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Linux 2.6 - man page for tail (linux section 1posix)

TAIL(P) 			    POSIX Programmer's Manual				  TAIL(P)

NAME
       tail - copy the last part of a file

SYNOPSIS
       tail [-f][ -c number| -n number][file]

DESCRIPTION
       The  tail  utility  shall copy its input file to the standard output beginning at a desig-
       nated place.

       Copying shall begin at the point in the file indicated by  the  -c  number  or  -n  number
       options. The option-argument number shall be counted in units of lines or bytes, according
       to the options -n and -c. Both line and byte counts start from 1.

       Tails relative to the end of the file may be saved in an internal buffer, and thus may  be
       limited in length. Such a buffer, if any, shall be no smaller than {LINE_MAX}*10 bytes.

OPTIONS
       The  tail  utility  shall  conform to the Base Definitions volume of IEEE Std 1003.1-2001,
       Section 12.2, Utility Syntax Guidelines.

       The following options shall be supported:

       -c  number
	      The application shall ensure that the number option-argument is a  decimal  integer
	      whose  sign affects the location in the file, measured in bytes, to begin the copy-
	      ing:

				 Sign	Copying Starts
				 +	Relative to the beginning of the file.
				 -	Relative to the end of the file.
				 none	Relative to the end of the file.

       The origin for counting shall be 1; that is, -c +1 represents the first byte of the  file,
       -c -1 the last.

       -f     If the input file is a regular file or if the file operand specifies a FIFO, do not
	      terminate after the last line of the input file has been copied, but read and  copy
	      further bytes from the input file when they become available. If no file operand is
	      specified and standard input is a pipe, the -f option  shall  be	ignored.  If  the
	      input  file  is not a FIFO, pipe, or regular file, it is unspecified whether or not
	      the -f option shall be ignored.

       -n  number
	      This option shall be equivalent to -c number, except the starting location  in  the
	      file  shall be measured in lines instead of bytes. The origin for counting shall be
	      1; that is, -n +1 represents the first line of the file, -n -1 the last.

       If neither -c nor -n is specified, -n 10 shall be assumed.

OPERANDS
       The following operand shall be supported:

       file   A pathname of an input file. If no file operands are specified, the standard  input
	      shall be used.

STDIN
       The  standard  input  shall  be used only if no file operands are specified. See the INPUT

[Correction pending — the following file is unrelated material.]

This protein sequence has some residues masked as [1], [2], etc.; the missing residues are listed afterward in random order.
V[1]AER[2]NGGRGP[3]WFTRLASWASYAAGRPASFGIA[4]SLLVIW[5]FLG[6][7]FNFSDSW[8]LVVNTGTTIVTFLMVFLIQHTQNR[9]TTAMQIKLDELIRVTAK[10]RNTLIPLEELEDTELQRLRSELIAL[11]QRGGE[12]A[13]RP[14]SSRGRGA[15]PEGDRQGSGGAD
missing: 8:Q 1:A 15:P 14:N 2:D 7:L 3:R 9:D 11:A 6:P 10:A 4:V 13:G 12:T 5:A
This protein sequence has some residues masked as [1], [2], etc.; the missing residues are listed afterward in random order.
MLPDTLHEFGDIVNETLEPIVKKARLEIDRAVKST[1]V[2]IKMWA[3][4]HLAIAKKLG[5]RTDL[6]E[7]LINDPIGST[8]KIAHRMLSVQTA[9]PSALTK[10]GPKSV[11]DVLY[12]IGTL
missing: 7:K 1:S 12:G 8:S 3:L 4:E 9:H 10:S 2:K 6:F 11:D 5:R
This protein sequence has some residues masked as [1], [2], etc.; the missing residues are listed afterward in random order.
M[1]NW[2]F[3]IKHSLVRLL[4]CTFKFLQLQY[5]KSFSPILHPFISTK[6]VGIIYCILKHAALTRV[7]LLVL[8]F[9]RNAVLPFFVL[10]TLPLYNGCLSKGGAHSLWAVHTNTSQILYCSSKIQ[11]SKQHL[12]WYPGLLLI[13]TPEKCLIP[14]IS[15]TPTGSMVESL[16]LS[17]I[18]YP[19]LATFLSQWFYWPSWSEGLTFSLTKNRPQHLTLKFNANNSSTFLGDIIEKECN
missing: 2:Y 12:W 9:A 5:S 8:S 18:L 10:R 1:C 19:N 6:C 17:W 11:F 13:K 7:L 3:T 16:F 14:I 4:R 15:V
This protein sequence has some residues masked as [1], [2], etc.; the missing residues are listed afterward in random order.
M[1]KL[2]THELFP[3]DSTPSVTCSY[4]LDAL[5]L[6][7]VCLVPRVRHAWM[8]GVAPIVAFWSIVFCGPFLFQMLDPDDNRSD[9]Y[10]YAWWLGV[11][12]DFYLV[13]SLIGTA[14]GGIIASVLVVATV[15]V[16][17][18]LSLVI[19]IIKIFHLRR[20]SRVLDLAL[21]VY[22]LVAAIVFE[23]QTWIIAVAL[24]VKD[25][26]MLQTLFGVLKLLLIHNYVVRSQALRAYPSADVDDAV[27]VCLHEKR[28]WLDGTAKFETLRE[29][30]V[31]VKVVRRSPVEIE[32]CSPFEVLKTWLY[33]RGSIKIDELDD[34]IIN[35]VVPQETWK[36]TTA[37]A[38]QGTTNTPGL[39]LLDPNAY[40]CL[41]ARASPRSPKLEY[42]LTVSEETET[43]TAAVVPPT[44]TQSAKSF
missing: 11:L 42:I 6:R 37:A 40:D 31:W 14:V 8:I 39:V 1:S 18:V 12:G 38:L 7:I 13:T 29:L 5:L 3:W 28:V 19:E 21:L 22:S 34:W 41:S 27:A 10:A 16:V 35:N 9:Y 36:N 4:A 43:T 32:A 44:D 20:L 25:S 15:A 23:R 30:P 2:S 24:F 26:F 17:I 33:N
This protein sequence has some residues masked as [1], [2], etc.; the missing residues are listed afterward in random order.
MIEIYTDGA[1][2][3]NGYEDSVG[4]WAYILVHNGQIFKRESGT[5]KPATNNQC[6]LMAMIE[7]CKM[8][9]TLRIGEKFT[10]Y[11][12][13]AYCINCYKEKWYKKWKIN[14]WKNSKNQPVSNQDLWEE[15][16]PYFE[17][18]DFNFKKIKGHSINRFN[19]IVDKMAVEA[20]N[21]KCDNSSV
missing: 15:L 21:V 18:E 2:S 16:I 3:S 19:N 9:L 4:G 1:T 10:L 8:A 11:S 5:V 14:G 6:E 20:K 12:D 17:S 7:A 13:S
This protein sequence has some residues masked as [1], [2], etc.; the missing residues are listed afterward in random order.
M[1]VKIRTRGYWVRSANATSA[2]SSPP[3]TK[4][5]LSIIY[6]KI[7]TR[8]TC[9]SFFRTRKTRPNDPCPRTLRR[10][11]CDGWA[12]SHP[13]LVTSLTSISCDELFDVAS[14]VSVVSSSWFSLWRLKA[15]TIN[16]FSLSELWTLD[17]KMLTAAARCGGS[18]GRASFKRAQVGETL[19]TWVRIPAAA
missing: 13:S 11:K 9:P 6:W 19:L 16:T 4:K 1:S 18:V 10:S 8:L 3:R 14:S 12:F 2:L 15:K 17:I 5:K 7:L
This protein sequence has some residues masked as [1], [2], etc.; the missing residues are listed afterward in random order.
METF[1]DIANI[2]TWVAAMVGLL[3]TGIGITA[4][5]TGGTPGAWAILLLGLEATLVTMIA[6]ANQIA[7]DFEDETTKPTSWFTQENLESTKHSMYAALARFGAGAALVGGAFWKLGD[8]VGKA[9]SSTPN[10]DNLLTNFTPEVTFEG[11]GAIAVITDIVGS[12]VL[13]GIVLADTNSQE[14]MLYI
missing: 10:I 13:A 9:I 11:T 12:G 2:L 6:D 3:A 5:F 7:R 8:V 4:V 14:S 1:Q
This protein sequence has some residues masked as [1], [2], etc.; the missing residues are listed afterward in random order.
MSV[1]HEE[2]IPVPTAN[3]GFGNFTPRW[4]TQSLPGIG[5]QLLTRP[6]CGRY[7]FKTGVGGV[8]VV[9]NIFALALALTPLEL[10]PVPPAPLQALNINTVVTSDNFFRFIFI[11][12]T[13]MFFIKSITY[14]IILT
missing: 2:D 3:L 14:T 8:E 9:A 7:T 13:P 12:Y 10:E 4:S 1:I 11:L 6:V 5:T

FILES section.

INPUT FILES
       If the -c option is specified, the input file can contain arbitrary data;  otherwise,  the
       input file shall be a text file.

ENVIRONMENT VARIABLES
       The following environment variables shall affect the execution of tail:

       LANG   Provide  a  default  value for the internationalization variables that are unset or
	      null. (See the Base Definitions volume of IEEE Std 1003.1-2001, Section 8.2, Inter-
	      nationalization Variables for the precedence of internationalization variables used
	      to determine the values of locale categories.)

       LC_ALL If set to a non-empty string value, override the values of all the  other  interna-
	      tionalization variables.

       LC_CTYPE
	      Determine  the  locale for the interpretation of sequences of bytes of text data as
	      characters (for example, single-byte as opposed to multi-byte characters	in  argu-
	      ments and input files).

       LC_MESSAGES
	      Determine the locale that should be used to affect the format and contents of diag-
	      nostic messages written to standard error.

       NLSPATH
	      Determine the location of message catalogs for the processing of LC_MESSAGES .

ASYNCHRONOUS EVENTS
       Default.

STDOUT
       The designated portion of the input file shall be written to standard output.

STDERR
       The standard error shall be used only for diagnostic messages.

OUTPUT FILES
       None.

EXTENDED DESCRIPTION
       None.

EXIT STATUS
       The following exit values shall be returned:

	0     Successful completion.

       >0     An error occurred.

CONSEQUENCES OF ERRORS
       Default.

       The following sections are informative.